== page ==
Our Moment in Time by Rev. Ruth Faith Santana-Grace

“For such a time as this”
(Esther 4:14)

These past few weeks have been a bit of a whirlwind as I navigated my alumni reunion at Princeton Theological Seminary, a trustee meeting, our presbytery meeting, and a hospitalized dog. It felt a bit like a carousel that would not stop – with emotions ranging from fear of loss to profound inspiration. I am sure you recognize these seasons when the complexities of life are just what they are. This is the frame with which I approached my very first alumni reunion.

I must confess, I am not really sure why I have not attended a previous reunion, but this was my 25th year and I agreed to meet up with several friends. I have also developed a renewed appreciation for the breadth of my theological education and its ongoing importance in shaping who I continue to become. Theology matters! Sitting in Miller Chapel and familiar lecture halls for three days, I listened to and absorbed the sermons and stories of colleagues and friends. I found myself reflecting on the journey of our 25 years of experiences, celebrations, hopes, births, and losses. There is no denying that familiar adage – time does fly. The presentations reminded me of a framing question of Raymond Alf, a now-deceased paleontologist in California, who founded the only fully accredited high school paleontology museum in our nation. With the backdrop of fossils dating hundreds of millions of years, he would challenge his young students with a question he hoped would shape their minds and hearts – “What will you do with your moment in time?”

In what at first glance appeared to be unrelated presentations, I found a common compelling challenge and reminder as speaker after speaker shared what they have chosen to do with their brief moment in time. As I listened to the story of my friend and colleague’s family experience with the atrocities of Japanese Internment, the story of a African American woman’s journey with racism and doubt, the story of a Nuyorican colleague’s journey with the Puerto Rican diaspora, they all claimed the importance of a love and hope that was carried in their spirits – a love and hope embodied at times against circumstances that could have stripped them of Gospel spirit. Through their witness, they all reminded us that the hope of their faith was embodied in the ministries they have been called to lead. They reminded us that profound love has the final word and serves as the ongoing motivation and inspiration. Let me be clear, their messages were not of the “Pollyanna-type” love. It is the “agape love” that is sacrificial and unconditional – emulating the love God demonstrates for us through Jesus. They did not deny the presence of evil, racism, or injustice. They did not deny the pain along their journeys. They did not deny the real and present dangers and challenges in theirs and our lives. And they did not remain passive with what confronted them. On the contrary, they were each advocates in their own way, denouncing the theology of neutrality as a faithful way forward for the church. By their witness, they answered the question again and again – “What will you do with your moment in time?”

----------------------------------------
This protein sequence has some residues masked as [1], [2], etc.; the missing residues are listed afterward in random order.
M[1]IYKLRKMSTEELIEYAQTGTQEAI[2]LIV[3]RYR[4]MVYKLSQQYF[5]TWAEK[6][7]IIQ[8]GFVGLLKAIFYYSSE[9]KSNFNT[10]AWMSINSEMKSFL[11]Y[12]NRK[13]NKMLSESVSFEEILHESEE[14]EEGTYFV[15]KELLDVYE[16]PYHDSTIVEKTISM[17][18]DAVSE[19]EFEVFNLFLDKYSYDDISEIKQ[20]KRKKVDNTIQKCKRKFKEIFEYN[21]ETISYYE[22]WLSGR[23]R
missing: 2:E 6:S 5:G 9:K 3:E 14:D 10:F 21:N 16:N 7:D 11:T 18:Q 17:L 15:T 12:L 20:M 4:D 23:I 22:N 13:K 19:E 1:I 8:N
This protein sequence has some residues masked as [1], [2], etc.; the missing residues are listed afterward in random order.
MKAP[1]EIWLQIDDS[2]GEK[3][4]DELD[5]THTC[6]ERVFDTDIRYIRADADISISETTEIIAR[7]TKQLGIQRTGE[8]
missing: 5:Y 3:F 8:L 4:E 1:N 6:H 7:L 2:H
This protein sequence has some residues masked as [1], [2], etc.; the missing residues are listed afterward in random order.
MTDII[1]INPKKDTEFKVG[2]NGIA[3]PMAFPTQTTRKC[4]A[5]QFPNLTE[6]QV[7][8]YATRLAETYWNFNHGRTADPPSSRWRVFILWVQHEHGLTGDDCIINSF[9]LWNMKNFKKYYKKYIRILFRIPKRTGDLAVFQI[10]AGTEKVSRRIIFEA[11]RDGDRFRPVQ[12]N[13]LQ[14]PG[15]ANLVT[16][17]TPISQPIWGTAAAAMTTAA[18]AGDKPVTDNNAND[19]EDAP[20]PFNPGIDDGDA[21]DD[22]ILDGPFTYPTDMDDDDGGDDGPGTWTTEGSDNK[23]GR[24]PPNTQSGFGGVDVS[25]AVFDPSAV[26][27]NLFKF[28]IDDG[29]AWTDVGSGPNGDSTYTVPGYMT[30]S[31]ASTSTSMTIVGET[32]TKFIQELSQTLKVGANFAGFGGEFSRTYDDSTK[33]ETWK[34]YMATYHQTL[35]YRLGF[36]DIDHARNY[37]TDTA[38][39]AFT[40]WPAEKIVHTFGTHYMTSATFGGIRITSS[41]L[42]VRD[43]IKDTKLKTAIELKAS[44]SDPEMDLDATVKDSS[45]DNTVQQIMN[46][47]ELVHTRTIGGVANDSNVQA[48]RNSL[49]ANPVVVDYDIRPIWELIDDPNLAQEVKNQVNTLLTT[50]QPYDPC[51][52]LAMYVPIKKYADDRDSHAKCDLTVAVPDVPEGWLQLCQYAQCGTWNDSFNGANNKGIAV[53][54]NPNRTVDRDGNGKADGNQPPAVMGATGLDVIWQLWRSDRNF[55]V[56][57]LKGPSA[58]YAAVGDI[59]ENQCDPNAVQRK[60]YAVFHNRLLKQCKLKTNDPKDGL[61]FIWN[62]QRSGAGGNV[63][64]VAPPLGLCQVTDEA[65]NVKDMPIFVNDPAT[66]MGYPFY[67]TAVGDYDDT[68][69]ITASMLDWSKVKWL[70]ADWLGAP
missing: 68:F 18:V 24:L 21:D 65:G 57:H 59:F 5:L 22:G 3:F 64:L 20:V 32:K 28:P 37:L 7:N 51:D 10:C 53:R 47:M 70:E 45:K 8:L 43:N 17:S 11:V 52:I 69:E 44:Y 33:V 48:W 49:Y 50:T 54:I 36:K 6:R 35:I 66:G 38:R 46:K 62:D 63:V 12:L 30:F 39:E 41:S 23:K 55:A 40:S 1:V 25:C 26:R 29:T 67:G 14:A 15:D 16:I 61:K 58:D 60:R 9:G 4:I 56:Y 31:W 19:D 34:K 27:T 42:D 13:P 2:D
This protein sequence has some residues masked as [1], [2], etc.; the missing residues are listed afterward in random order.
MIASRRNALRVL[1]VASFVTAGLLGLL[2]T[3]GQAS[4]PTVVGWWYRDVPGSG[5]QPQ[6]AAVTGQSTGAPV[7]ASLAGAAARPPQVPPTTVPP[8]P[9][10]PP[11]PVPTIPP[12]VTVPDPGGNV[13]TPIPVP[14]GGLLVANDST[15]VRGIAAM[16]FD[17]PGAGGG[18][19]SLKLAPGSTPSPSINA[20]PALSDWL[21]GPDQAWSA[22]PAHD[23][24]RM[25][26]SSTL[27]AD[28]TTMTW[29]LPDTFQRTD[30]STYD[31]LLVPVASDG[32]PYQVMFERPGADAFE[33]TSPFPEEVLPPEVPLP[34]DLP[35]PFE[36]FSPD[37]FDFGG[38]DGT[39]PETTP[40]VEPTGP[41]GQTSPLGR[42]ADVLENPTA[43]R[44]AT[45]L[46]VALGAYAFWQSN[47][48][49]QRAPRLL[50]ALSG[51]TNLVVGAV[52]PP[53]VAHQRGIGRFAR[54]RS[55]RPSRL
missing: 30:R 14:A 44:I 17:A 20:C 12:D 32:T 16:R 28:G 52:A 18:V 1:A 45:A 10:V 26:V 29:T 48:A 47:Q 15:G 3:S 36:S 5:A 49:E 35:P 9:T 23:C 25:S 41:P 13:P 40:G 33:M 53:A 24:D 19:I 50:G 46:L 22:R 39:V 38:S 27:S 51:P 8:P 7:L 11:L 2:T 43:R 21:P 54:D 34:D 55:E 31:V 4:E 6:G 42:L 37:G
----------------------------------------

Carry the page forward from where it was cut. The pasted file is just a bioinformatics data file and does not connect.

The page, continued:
And then there was the Rev. Victor Aloyo, Jr., who preached at our presbytery meeting last Tuesday. In many ways his message capped a week of deep personal theological reflection. His central question was simple – “Can there be freedom without love?” His question was so simple that it caused a reverberating silence – “Can there be freedom without love?” The obvious but difficult answer is “no!” To live without love allows for resentment to grow. And when we allow resentment to grow, we look outside ourselves for answers. We blame others; we become discouraged; we rationalize hateful actions. We turn from whom we are called to be. We turn from a love that can shape and inspire us. We compromise our possibility and our ability in Christ to embrace our given moments in time – this gift of life given us by our creator. And this inability or unwillingness to love as we have been loved is the opposite of freedom.

Like the compelling Old Testament story of Esther, I believe we are called for such a time as this – regardless of the complexities and challenges along the road. I believe we are called to bring hope into a broken world. I believe this is our time to strive and work for a world that is not neutral and to courageously speak for and with the Gospel values that shape our witness. I believe we are called to reflect the great and new commandment—to love the Lord our God with all our hearts, and with all our souls, and with all our minds and to love our neighbors as ourselves. In this we will find freedom and purpose. So may we each love boldly and concretely as we consider the answer to the question, “What will you do with your moment in time?”